The Sandi Simon Center for Dance is an expansive new education and performing arts center at Chapman University that redefines a former orange packing house. Originally built as a two-story headquarters for the Santiago Orange Growers Association in 1918, the post and beam heavy timber frame building is representative of the industrial vernacular style of its time. Villa Park Orchards Association took over the building in the late 1960s to expand its operations. Chapman University’s purchase of the building signifies a dedication to the preservation of this local historic landmark.
The Sandi Simon Center for Dance houses studio spaces for one-on-one and small groups instruction, performance space for small concerts and master classes, and a faculty studio and offices. The center addresses not only the studio and classroom needs of the program, but also provides spaces for students to socially engage as well.
LOHA’s adaptive reuse strategy opens the structure through a calculated cut through the original floor, allowing a reorganization into three levels and forming a new circulation through the former packing house. Entering through the courtyard at bottom floor, sunlight that was central to the growth of the oranges permeates this entryway arriving at each of the floors and introduces a multi floor atrium in which galleries transition into dance studios and communal spaces transition into classrooms.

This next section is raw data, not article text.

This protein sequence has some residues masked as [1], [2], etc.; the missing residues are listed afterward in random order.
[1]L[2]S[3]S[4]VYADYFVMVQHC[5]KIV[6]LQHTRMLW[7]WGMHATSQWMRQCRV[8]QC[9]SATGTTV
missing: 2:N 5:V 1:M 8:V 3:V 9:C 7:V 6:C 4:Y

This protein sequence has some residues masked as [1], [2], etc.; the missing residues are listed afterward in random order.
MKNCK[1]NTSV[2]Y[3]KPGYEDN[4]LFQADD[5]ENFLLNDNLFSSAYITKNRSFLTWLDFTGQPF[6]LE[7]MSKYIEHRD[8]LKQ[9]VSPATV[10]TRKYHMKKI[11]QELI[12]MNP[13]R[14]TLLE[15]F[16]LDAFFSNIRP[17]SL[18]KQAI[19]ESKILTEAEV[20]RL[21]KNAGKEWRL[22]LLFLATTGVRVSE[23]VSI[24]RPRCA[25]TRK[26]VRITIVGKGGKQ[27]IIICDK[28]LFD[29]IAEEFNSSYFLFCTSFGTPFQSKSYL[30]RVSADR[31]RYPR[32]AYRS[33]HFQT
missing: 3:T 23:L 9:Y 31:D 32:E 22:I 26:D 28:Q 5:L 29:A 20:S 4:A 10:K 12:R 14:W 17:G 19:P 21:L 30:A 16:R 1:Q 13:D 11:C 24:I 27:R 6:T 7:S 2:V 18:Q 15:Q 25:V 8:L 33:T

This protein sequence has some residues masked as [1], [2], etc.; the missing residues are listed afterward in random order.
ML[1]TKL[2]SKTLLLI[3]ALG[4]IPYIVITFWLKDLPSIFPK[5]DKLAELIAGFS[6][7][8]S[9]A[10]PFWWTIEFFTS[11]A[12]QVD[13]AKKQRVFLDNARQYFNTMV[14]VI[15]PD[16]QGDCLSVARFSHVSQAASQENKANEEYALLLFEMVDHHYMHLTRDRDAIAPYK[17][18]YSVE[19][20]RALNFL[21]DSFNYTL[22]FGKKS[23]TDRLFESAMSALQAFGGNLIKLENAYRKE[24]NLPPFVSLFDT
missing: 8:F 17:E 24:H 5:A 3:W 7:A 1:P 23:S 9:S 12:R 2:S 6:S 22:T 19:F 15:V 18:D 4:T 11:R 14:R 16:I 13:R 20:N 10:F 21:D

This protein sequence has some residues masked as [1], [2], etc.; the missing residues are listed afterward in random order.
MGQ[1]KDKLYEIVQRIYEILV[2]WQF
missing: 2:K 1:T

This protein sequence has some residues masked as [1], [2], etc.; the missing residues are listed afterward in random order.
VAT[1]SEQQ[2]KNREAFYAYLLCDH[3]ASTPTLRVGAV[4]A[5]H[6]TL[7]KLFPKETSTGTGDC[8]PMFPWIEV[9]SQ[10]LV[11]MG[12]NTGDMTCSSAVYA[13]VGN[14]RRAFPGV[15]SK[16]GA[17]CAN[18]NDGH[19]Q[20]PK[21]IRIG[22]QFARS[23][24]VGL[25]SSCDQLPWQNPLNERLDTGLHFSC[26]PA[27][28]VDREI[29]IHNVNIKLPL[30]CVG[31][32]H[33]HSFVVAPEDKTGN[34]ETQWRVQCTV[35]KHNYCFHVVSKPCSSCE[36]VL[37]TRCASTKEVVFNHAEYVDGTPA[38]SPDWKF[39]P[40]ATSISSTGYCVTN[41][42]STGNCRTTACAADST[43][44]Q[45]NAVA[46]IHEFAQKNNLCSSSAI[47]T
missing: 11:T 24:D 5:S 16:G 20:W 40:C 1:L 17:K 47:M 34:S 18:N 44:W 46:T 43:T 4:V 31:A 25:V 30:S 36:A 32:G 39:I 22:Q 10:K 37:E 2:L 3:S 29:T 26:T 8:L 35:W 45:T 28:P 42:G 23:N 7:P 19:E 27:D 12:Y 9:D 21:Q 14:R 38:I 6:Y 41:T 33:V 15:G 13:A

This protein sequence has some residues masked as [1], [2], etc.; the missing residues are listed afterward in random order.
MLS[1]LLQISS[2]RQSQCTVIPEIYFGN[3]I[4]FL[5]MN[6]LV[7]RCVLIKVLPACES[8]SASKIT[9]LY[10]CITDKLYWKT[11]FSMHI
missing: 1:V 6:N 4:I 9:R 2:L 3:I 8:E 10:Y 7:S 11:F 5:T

At the base of the atrium, wood from the former flooring of the packing house is repurposed into massing defining the base of the gallery. Walking up the stairs, visitors enter a vibrant gathering area in the gallery where students connect, warm up, and take breaks. This space is central to the community of the Dance Center, which utilizes built in furniture to harness the impromptu social setting. Light radiates through the polycarbonate walls and windows defining the dance studios and visually connecting the to the passerby, breaking down distinctions between practice and performance.
As the visitor makes their way to the top-level loft, they encounter a quite refuge with carved out spaces for reading, studying, and soft conversation. The furniture moves around freely to construct improvised rooms, but perfectly fits into the recessions to rest. Tucked into a meeting room, kitchenette, or classroom, visitors have ascended to the iconic sawtooth ceiling. From this vantage point, the movement from below seems choreographed as viewed from this elevated stage.